Hacking The Tesla Model S Rear Drive Unit

[Jason Hughes] is a big fan of Tesla, he’s spent a lot of time hacking on them to figure out what fancy things the automaker is up to. His most recent adventures are with the rear drive unit of a Tesla Model S.

[Jason] has had some fame in the Tesla community before; his most publicized hack was finding the model number for Tesla’s next edition of their car hashed away in the firmware. For this project he procured a rear drive unit from… somewhere, and with some help got it onto his bench at home.

His first steps were to hook it up to some power and start sniffing the CAN bus for commands. It took him a few hours but he was able to get the motor turning. He kept working at it until he had the full set of commands. So, he hooked up circulating water to the unit for cooling, and put it through its paces (at one point the unit announced it was now traveling at 117mph).

In the end he was able to get all the features working, including generation! He even made his own board for contrl. Just listening to the motor spin up is satisfying. Videos after the break.

35 thoughts on “Hacking The Tesla Model S Rear Drive Unit

    1. Gasoline would be preferable to diesel. And yes PHEV are one of the best concept for a less-consuming-and-polluting car but… Business must go on and we still have a shitload of gas to sell !

          1. Look at the VW crossblue, I am pretty sure after the scandal it has re-morphed into the Audi Q7 diesel / elec hybrid… actually makes sense… yes NOx is bad and all, but imagine a diesel running constant rpm charging batteries for those who drive daily in stop and go city traffic. depending on how I drive my TDI i can get 50 mpg or 30 mpg to work in city traffic… If I took it easy with a diesel elec hyb I bet I could manage ~ 65-70 mpg… or totally smoke the snot out of everyone and get 20 MPG and spend 10 minutes at every red light…. or go fast enough to beat them all… but 120 mph on a 45, with my kids in the backseat, might get me some pretty silver bracelets.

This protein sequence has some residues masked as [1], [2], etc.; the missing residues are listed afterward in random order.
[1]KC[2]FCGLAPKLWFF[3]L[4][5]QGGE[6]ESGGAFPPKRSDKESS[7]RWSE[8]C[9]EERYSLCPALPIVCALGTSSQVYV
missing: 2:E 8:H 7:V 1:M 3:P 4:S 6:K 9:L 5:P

1. Do anyone have the numbers for the S model? I would like to know the Watt hours / mile! It bothers me that the range is so poor. Old lead acid battery electric cars could go 60-100 miles on a charge. A tesla with Li-ion cells should go 300-500?

        1. Cars these days are heavy like tanks which uses more energy to move them. If you do a search you can find that and i believe the Tesla console displays this also.

        2. [q]Old lead acid battery electric cars could go 60-100 miles on a charge. [/q]

          They couldn’t, especially not in cold weather. The posted mileages were an artifact of the lacking testing standards and requirements because you can hypermile an electric car like you can a regular car. The EV1 for example had a 16.5 kWh battery, as compared to a Nissan Leaf with a 24 kWh battery, and neither car actually goes a hundred miles on a charge but in special conditions. The further trouble with lead batteries was that the discharge efficiency dropped to around 50% with any sort of high load, so putting your foot down would halve the range.

          Put otherwise: the long range of lead acid EVs were a combination of wishful thinking and hype in advertising.

          Ten years ago when the modern lithium electric cars started coming out, you would see manufacturers boast all the way up to 200 miles on a lithium battery, and real world tests turned it down to about 75. Why? Because the manufacturers chose to apply really easy testing regimes like the 10-15 where the average speed is 22 kph. After a certain minimum, the energy use per mile increases roughly proportional to the square of the average speed, and so in real driving the drain on the batteries was roughly 2-3x what the tests let you believe.